The Student News Site of Colorado State University

The Rocky Mountain Collegian

The Student News Site of Colorado State University

The Rocky Mountain Collegian

The Student News Site of Colorado State University

The Rocky Mountain Collegian

Print Edition
Letter to the editor submissions
Have a strong opinion about something happening on campus or in Fort Collins? Want to respond to an article written on The Collegian? Write a Letter to the Editor by following the guidelines here.
Follow Us on Twitter
From the Rockies to the Races: Why College Students Are Joining the Celebrity-Packed  Kentucky Derby
From the Rockies to the Races: Why College Students Are Joining the Celebrity-Packed Kentucky Derby
April 24, 2024

The Kentucky Derby, often celebrated as “the most exciting two minutes in sports,” transcends mere horse racing to become a staple of American...

Leibee: Moving home is the best choice for quarantine

Editor’s Note: All opinion section content reflects the views of the individual author only and does not represent a stance taken by The Collegian or its editorial board.

Many students were forced to move out of the dorms due to the coronavirus, and they are now quarantined with their family members that they moved out of state to get away from. However, moving home and living with your parents for the rest of the semester is honestly the best thing that could happen. Absolutely nothing can go wrong, and the benefits are countless.

Ad

Moving home will likely improve your health and encourage you to exercise and eat right. Jason Smith, a third-year health and exercise major at Colorado State University, said that moving home with his parents has been the best thing for his overall health. 

“My mom makes us take at least four family walks a day,” Smith said. “Even our dog gets tired of it by the fourth walk. The bright side is that the fresh air is a nice break for my lungs because I smoke weed literally on the daily when I’m at school.”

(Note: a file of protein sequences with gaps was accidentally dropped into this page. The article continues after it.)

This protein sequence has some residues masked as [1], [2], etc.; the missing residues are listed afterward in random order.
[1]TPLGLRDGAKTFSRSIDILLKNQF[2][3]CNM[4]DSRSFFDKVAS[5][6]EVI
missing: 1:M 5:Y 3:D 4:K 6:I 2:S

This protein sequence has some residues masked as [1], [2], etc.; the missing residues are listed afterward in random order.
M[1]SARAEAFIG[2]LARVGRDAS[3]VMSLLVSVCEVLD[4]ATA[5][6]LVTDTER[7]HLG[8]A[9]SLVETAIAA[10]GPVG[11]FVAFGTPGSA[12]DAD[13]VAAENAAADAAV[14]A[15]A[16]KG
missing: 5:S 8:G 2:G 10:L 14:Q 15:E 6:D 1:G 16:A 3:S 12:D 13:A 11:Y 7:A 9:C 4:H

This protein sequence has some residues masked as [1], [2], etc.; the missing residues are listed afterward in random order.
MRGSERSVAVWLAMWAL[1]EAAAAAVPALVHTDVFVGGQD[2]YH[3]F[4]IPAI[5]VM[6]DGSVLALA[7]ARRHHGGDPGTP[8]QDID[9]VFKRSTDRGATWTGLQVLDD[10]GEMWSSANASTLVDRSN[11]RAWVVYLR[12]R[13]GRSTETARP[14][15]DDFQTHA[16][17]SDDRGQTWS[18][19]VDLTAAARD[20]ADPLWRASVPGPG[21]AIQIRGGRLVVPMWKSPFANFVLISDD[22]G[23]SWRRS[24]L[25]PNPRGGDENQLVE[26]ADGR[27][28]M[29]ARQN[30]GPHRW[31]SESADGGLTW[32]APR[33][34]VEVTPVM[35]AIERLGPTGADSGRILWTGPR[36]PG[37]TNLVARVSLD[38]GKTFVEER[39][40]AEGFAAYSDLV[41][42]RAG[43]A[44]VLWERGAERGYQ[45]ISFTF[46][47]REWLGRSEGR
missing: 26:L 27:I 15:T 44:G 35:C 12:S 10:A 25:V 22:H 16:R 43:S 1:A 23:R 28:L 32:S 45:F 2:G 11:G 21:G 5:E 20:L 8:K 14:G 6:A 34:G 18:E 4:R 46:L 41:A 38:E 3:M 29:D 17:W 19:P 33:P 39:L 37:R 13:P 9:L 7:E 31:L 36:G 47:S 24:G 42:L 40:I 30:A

Further, students are eating better because there is very little food in their houses at home anyway. 

“My mom always says, ‘We have food in the house,’ but when I got home all that was in the fridge was sauces and cheeses,” Smith recalled. “There is no actual food except for the few times my mom asks me to take the chicken out of the freezer.”

While students may be going hungry by not having the dining hall food, it is a nice break from the often unhealthy options of the dining hall.

Students may also find that there won’t be a large change in their routines, as they are still able to wake up early at home.

“At my parents’ house, our neighbors are usually mowing the lawn by at least 6 a.m., so it keeps me on a normal schedule,” said Sarah Williams, a first-year who was forced out of the dorms. “If they aren’t mowing, my mom generally likes to do dishes, vacuum or start loud arguments with my other family members by around 8 a.m., so I am still up and doing schoolwork in the morning.”

If you miss your room at the dorms, don’t worry; your childhood bedroom is just like the dorms. It comes with a rock-hard mattress that hasn’t been replaced since 2005, random stains in the carpet that came from God knows where and a desk filled with random papers and office supplies that you never actually use.